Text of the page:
EUSTACHIAN TUBE FUNCTION
One purpose of the Eustachian tube is to equalize pressure between the middle ear space and ambient pressure. Normally, the Eustachian tube temporarily opens during a swallow or yawn; thereby, allowing an exchange of air between the middle ear and the nasopharynx. Between swallows, slight fluctuations may occur in the pressure level within the middle-ear since the cells which line the middle-ear absorb air from the cavity. If the Eustachian tube should remain closed for an extended period of time, a negative pressure (relative to atmospheric pressure) may develop within the middle-ear. This causes the tympanic membrane to retract inward, thus stiffening the eardrum. (Air pressure is decreased at the rate of 50 mm H2O/hour if the tube remains closed.) In time, fluid may develop within the middle-ear space further stiffening the middle-ear system and reducing the ability of the ossicular chain to conduct sound to the cochlea. Since a malfunctioning Eustachian tube can lead to middle-ear disease and hearing loss, it is helpful to be able to determine the patency of the Eustachian tube in patients who are susceptible to middle-ear problems.
The purpose of this test is to try to force the Eustachian tube to open through use of pressure gradients and swallowing on the part of the patient. A series of three tympanograms are obtained under the three different conditions described below.
In each case, to avoid the effects of hysteresis, the tympanogram is recorded in the SAME sweep direction.
A tympanogram sweep is performed with the normal pressure range selected (+ 200 to - 400 daPa).
A positive pressure of 400 daPa is established within the ear canal, and the eardrum is pushed inward. As this membrane moves inward, the volume of the middle-ear space is reduced. This, in turn, causes air that is present within the middle-ear space to be more compressed, so that as the patient swallows and the Eustachian tube opens, more air than normal flows out of the middle ear. When the Eustachian tube closes and the ear canal is no longer subjected to induced positive pressure, less air than normal is present within the middle ear space. In other words, there is negative pressure within the middle ear. Therefore, when the second tympanogram is recorded, the point of peak mobility will be shifted in the negative direction (approximately 15 to 20 daPa) relative to the point of peak mobility recorded during the first tympanogram.
A negative pressure of 400 daPA is established within the ear canal. As the pressure is reduced within the ear canal, the eardrum moves outward. Stressing the membrane outward leads to a temporary increase in middle-ear cavity volume. When the same amount of air is present within a larger volume, the air pressure within the cavity is reduced. Thus, the middle-ear pressure is negative relative to atmospheric pressure. As the patient drinks some water and the Eustachian tube opens, more air than normal will flow into the middle-ear space. When the Eustachian tube closes and the ear canal is vented, a positive pressure condition will exist within the middle ear relative to atmospheric pressure. When the third tympanogram is recorded, the point of peak mobility will be shifted in the positive direction (approximately 15 to 20 daPa) relative to the first tympanogram.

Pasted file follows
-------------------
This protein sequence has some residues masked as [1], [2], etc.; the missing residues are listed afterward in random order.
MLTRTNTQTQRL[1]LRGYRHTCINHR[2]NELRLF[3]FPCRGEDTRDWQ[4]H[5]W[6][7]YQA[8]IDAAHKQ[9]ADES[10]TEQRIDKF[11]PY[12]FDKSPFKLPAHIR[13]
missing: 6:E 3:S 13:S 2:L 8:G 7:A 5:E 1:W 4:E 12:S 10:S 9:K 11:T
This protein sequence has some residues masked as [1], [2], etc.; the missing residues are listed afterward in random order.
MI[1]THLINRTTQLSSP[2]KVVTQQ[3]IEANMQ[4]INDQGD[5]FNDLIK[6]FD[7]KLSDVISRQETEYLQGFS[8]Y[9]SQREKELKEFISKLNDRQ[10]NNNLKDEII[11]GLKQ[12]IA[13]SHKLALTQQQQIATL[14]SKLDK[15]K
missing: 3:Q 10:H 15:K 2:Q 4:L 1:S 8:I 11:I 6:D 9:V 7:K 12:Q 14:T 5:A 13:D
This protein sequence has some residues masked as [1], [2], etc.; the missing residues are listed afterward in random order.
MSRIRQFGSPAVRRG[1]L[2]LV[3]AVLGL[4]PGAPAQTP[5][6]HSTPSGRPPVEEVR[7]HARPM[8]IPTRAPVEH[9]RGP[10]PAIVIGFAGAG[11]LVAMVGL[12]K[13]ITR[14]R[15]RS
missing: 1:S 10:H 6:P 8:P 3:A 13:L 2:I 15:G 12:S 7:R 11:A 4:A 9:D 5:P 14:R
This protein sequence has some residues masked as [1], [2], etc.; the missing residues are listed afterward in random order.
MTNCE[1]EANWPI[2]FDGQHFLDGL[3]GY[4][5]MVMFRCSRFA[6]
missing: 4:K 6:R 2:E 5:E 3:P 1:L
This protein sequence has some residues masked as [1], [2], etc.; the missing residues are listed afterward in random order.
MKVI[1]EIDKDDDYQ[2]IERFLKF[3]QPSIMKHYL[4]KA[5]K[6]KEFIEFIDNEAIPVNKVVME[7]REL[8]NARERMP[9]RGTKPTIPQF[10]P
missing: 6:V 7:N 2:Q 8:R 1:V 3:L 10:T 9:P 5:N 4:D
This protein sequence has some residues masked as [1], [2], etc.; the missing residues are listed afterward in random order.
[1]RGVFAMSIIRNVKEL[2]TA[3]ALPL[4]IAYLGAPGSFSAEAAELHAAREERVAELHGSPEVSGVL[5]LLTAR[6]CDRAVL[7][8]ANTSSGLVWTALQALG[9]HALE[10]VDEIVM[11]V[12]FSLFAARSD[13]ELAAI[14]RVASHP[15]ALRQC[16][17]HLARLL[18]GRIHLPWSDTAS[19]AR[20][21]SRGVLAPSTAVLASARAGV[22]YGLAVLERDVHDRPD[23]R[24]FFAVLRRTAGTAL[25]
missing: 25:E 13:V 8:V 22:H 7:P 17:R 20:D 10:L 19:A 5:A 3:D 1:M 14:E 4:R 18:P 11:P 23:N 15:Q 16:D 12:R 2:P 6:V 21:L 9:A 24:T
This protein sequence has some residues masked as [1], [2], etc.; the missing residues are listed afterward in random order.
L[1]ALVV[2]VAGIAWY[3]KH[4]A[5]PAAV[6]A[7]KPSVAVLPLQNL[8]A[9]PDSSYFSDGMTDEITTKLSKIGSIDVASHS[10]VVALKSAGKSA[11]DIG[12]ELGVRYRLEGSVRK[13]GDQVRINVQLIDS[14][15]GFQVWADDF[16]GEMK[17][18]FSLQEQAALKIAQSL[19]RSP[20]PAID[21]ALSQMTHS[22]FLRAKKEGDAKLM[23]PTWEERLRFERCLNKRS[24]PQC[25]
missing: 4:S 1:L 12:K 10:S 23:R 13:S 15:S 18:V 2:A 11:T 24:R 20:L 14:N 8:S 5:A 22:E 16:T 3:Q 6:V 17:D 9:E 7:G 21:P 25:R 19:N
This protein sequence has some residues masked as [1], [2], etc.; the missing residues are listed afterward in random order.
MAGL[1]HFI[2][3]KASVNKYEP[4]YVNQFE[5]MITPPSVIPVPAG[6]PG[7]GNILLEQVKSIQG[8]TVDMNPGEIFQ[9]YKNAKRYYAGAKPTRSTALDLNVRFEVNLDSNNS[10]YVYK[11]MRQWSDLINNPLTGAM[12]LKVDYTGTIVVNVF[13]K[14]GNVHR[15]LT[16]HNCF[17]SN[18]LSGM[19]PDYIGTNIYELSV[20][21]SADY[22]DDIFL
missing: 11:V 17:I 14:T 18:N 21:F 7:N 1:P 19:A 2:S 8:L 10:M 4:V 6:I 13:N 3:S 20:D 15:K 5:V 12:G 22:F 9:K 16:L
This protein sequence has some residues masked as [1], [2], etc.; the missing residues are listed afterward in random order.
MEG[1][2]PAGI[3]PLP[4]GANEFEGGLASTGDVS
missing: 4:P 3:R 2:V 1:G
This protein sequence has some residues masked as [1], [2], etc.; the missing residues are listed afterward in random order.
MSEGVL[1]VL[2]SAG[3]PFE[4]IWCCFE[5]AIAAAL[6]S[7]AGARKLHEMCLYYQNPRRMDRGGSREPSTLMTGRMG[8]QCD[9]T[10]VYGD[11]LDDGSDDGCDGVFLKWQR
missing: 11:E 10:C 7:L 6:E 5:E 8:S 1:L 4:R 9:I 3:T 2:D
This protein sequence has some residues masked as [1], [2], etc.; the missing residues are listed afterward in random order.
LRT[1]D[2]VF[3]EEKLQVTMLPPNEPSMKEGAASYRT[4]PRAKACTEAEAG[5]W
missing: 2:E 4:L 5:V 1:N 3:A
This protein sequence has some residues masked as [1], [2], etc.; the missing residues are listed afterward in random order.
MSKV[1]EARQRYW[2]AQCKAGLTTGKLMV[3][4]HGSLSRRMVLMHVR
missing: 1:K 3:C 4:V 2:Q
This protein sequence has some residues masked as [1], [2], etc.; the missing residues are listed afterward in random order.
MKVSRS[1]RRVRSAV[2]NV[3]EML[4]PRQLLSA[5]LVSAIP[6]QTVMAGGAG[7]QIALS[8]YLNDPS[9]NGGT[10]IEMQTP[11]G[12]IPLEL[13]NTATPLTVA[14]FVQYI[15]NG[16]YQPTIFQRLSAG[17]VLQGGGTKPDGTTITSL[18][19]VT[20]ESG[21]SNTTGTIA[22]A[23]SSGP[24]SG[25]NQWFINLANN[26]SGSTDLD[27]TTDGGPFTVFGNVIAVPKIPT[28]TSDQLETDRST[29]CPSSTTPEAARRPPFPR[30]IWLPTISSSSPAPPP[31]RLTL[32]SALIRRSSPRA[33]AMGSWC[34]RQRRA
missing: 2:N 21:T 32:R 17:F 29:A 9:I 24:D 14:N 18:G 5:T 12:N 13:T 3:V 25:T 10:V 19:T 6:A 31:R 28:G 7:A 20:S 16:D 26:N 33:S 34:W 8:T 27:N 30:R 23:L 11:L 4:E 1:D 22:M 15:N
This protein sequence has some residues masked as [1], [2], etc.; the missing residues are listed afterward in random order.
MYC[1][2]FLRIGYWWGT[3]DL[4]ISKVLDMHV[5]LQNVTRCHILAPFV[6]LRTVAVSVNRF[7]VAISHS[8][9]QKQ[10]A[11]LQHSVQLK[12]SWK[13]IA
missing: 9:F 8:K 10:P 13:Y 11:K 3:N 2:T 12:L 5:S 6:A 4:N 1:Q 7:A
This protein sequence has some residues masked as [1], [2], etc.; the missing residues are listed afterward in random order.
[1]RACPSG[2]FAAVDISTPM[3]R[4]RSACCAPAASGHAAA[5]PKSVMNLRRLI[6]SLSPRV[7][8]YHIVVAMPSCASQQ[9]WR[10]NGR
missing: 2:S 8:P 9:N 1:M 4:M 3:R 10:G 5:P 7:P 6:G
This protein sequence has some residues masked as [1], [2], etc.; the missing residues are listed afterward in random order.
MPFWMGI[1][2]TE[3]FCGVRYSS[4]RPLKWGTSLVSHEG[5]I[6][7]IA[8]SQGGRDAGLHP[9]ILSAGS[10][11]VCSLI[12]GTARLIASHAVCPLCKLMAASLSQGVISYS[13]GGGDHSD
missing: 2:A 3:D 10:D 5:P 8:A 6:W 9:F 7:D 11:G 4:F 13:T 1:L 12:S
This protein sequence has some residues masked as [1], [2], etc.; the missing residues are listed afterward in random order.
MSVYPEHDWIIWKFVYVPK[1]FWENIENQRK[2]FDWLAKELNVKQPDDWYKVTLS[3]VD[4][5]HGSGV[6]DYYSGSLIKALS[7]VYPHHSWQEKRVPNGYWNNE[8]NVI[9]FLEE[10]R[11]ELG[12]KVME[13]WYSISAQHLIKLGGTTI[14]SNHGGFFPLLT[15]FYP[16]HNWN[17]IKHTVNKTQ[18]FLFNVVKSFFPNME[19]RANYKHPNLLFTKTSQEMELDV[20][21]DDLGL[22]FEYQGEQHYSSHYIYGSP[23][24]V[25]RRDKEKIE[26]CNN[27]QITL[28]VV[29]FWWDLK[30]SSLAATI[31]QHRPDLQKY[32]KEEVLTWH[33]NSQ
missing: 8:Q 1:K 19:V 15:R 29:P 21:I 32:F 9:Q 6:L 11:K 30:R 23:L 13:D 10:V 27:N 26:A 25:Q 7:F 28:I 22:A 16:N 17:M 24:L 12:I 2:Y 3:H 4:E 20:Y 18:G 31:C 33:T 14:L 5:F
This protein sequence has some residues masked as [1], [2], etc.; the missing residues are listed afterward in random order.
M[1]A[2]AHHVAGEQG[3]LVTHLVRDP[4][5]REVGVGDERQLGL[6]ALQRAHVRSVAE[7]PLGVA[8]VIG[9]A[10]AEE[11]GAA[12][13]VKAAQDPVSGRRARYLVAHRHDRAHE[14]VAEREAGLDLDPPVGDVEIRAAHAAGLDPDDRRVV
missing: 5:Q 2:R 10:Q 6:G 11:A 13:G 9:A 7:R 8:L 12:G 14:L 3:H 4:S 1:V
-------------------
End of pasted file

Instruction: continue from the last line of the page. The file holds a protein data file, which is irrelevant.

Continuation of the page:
If the Eustachian tube is functioning properly, a shift in the pressure peak of approximately 15 to 20 daPa in both directions will be observed. However, if the Eustachian tube is malfunctioning, there will be little, if any, observable difference in the pressure peak recorded from Condition #1, to Condition #2, to Condition #3.
The operator may follow a protocol similar to that outlined by Holmquist for determining patency of the Eustachian tube in a patient with pressure equalization tubes in place or with a perforated eardrum.* During the test, positive (or negative pressure is presented to the ear canal/middle-ear space until a pre-selected pressure limit is reached. The purpose of this test is to determine if the Eustachian tube will open as a direct result of this pressure. Specific opening pressure provides some information about the status of the tube (i.e., properly functioning vs. malfunctioning). It is suggested that the operator perform the ETF test with the maximum pressure (+400 daPa) pre-selected. This eliminates the possibility of the Eustachian tube not opening at a lower pressure which might otherwise be forced open closer to the maximum pressure value. If the tube opens as a direct result of the pressure within the ear canal/middle ear space, only a portion of the positive pressure will escape before the tube closes again.
If negative pressure is used during the test and the tube opens, some air will enter the ear canal/middle-ear, thereby, reducing the amount of negative pressure. To further check the Eustachian tube function while a pressure gradient exists between the ear canal/middle-ear space and the nasopharynx, the patient is asked to swallow some water. If the tube is functioning properly, some air pressure will be released as the patient swallows the water. If the tube is malfunctioning, very little (if any) pressure will be released. Thus, it is possible to record changes in pressure when the Eustachian tube opens and closes in response to swallowing as a function of time.